As discussions continue at the COP26 summit this week, campaigners in Galway say the success of an environmental initiative there shows what can be achieved in a little over 20 years.

A community effort has seen biodiversity flourish in a forest planted in the year 2000.

The seeds for the Terryland Forest Park were sown in the mid 1990s, around the time of the first UN discussions on combating human interference on climate.

The COP1 talks in Berlin coincided with a local campaign in Galway to counter urban sprawl.

Communities on the east side of the city lobbied successfully for the local authority to designate 180 acres for recreational and amenity purposes.

In the years that followed, volunteers set about turning fields and wetlands into a forest park.

In March 2000, around 3,000 people descended on the site to plant hundreds of native Irish trees.

Just over two decades later, the area is a haven for flora and fauna.

This morning, as the regular weekend clean-up and tending works were carried out on the site, one of the original park visionaries recalled how it began.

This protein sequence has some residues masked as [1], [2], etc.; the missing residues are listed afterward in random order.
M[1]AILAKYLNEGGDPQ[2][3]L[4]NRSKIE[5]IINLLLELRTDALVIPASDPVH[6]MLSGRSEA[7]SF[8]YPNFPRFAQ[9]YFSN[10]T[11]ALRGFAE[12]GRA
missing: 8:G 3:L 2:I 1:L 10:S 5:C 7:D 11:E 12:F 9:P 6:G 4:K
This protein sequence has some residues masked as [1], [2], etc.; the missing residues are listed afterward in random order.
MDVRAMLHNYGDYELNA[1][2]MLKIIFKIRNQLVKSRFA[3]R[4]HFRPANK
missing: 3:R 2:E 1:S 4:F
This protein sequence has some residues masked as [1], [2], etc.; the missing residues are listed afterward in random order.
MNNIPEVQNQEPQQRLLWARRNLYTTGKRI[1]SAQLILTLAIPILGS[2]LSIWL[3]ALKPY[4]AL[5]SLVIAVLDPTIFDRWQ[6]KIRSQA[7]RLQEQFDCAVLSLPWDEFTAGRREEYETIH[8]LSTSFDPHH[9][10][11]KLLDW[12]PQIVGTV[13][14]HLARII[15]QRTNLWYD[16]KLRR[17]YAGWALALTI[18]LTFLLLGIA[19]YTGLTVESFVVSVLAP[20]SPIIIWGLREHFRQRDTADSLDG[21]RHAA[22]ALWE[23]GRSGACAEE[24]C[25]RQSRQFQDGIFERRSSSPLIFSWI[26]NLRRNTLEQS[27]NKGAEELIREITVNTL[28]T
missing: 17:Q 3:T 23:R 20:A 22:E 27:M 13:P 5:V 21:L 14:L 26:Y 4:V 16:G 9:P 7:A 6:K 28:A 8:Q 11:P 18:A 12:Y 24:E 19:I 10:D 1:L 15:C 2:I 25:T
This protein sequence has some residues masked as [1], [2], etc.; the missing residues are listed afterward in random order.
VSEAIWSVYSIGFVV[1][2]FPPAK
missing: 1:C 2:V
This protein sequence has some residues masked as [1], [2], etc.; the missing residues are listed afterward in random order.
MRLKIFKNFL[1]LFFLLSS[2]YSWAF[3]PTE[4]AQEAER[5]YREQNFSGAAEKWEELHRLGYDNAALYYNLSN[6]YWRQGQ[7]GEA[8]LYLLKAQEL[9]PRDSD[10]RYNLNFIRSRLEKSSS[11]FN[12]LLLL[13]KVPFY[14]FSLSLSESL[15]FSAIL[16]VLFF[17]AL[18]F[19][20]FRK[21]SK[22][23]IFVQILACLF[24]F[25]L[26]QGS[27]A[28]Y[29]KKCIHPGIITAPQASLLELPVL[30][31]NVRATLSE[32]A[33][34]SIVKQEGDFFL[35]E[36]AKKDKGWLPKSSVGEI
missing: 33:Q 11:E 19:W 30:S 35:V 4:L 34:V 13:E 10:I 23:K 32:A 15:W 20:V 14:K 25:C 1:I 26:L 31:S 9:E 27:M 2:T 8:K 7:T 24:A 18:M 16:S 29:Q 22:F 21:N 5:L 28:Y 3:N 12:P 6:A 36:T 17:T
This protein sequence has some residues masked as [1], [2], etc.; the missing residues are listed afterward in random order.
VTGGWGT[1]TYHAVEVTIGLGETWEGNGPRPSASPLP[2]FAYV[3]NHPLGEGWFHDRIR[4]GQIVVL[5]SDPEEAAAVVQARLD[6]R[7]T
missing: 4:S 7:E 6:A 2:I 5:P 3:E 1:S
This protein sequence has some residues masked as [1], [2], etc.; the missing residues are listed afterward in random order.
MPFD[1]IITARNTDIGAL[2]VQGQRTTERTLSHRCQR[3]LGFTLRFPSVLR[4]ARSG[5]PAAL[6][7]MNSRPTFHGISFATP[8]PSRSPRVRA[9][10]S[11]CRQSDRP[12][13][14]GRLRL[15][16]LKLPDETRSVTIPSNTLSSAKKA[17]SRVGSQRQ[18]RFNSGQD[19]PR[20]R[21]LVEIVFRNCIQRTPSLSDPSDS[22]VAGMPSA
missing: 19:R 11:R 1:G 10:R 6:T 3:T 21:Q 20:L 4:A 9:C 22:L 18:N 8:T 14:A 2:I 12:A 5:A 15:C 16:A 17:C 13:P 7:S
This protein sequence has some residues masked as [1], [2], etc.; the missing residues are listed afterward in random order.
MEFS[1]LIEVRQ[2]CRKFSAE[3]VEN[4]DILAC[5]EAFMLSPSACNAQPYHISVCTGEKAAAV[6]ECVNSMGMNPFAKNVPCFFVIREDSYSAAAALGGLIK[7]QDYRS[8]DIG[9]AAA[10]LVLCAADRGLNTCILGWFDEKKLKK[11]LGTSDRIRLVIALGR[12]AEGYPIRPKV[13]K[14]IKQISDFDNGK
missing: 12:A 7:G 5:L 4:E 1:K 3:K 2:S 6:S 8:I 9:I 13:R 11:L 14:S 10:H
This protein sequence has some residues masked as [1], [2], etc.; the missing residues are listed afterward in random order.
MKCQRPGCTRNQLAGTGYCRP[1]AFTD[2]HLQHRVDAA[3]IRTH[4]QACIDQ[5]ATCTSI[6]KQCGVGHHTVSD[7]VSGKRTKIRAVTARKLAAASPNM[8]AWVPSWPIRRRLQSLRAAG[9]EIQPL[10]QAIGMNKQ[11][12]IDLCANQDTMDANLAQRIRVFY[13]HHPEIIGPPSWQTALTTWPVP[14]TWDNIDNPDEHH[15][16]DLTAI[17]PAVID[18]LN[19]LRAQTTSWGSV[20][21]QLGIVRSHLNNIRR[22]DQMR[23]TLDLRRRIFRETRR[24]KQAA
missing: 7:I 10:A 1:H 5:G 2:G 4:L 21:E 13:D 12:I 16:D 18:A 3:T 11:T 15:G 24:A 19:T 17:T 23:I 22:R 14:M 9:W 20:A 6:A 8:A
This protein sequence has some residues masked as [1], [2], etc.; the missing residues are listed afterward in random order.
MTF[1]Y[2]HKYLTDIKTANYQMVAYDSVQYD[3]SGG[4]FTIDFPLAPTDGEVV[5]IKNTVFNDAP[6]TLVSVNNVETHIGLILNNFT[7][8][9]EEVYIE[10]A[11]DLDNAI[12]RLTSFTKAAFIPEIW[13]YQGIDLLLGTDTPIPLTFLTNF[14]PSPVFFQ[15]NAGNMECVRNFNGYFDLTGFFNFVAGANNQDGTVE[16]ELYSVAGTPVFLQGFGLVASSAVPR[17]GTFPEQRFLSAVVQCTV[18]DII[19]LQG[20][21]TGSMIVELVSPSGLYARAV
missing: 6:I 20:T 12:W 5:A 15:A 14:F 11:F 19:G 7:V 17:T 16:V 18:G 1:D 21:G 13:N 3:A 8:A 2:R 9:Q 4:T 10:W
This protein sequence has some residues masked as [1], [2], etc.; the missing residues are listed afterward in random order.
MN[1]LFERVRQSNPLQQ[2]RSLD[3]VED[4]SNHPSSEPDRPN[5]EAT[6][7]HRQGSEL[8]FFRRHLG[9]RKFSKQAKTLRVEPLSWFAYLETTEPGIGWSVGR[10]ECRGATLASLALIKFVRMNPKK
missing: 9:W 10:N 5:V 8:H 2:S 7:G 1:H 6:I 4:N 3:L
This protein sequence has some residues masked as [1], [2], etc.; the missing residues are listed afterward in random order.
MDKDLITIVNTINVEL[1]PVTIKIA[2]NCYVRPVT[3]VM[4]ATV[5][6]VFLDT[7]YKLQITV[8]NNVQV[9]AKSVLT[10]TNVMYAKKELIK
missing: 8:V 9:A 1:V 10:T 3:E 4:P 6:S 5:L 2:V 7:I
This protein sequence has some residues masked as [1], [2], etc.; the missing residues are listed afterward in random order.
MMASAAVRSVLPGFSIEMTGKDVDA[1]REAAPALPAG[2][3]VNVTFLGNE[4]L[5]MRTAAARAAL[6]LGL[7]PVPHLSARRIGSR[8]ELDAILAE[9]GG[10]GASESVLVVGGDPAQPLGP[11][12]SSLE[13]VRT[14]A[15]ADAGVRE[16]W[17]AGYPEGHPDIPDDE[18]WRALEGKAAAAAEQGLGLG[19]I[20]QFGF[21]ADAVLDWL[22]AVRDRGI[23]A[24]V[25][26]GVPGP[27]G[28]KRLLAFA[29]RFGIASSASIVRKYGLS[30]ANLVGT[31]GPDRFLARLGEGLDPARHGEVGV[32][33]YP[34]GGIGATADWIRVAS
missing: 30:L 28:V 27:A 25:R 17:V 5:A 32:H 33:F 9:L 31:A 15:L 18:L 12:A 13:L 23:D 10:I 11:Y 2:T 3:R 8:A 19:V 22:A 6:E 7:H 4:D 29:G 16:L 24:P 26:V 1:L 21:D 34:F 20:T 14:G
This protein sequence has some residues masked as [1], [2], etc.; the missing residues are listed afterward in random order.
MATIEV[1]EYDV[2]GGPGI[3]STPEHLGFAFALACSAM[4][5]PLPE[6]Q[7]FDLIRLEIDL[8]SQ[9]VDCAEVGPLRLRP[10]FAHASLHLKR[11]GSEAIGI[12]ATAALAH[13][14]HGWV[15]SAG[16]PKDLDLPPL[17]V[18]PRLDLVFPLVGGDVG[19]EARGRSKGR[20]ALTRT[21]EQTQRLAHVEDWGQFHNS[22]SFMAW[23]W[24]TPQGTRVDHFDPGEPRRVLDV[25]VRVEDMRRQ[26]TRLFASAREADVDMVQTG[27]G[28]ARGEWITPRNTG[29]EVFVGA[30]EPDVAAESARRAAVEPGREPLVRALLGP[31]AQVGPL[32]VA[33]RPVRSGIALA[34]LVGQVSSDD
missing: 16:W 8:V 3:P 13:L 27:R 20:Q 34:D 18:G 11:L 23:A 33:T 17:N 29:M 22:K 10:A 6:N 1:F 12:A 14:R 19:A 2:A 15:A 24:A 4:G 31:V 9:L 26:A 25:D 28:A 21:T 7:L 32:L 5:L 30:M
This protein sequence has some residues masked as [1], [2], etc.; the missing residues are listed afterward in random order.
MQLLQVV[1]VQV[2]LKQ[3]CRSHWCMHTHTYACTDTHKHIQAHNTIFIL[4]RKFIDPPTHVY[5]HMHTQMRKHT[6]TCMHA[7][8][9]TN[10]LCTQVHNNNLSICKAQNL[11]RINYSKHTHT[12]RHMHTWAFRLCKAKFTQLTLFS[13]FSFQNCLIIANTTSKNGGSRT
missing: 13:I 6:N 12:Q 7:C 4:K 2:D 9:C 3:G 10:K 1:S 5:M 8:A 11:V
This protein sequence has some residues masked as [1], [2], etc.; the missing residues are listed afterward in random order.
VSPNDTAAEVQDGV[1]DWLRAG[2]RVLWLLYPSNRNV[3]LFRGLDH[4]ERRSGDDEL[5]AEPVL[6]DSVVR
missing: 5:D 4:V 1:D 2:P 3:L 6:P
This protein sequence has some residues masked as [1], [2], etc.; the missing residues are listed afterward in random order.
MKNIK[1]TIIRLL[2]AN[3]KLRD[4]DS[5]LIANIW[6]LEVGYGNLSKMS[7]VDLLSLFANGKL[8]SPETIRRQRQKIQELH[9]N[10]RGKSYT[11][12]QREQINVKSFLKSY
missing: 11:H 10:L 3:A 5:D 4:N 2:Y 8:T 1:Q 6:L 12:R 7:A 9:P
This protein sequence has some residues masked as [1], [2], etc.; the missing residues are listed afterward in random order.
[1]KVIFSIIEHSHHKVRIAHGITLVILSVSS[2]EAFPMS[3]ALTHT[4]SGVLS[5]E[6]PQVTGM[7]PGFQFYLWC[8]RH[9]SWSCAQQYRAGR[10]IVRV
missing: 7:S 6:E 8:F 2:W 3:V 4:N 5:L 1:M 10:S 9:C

Brendan Smith of the Terryland Park Alliance, said people came together out of a need for green spaces for their young families.

He said that in many ways, their efforts prefaced discussions that have been taking place more recently.

"People are much more aware of the importance of reconnecting with nature now. What you see here is the result of the work carried out in the late 1990s and the early part of the 21st century."

The park lies just a few hundred metres from Galway city centre and straddles the N6 dual carriageway over the River Corrib. But it shows what can happen in a relatively short timeframe.

Now it forms part of a wider effort to have Galway achieve the status of a 'National Park City’.

The Park City initiative would mean all future developments would have to take cognisance of the natural environment and include the abundance of "green and blue" resources [woodlands, parks and waterways] in the city into their design.

As well as promoting a sustainable, healthier and greener city, the programme encourages citizens to connect with - and work to strengthen - their local environment.

That ethos was on show in Terryland today when volunteers of all ages traversed the park to sow native flowers around the bases of the native trees that were planted in 2000.

Bluebells, daffodils and other flowers will peak through the ground here in a few months' time. Ripples from the local campaign that started just a quarter of a century ago continue to spread and expand.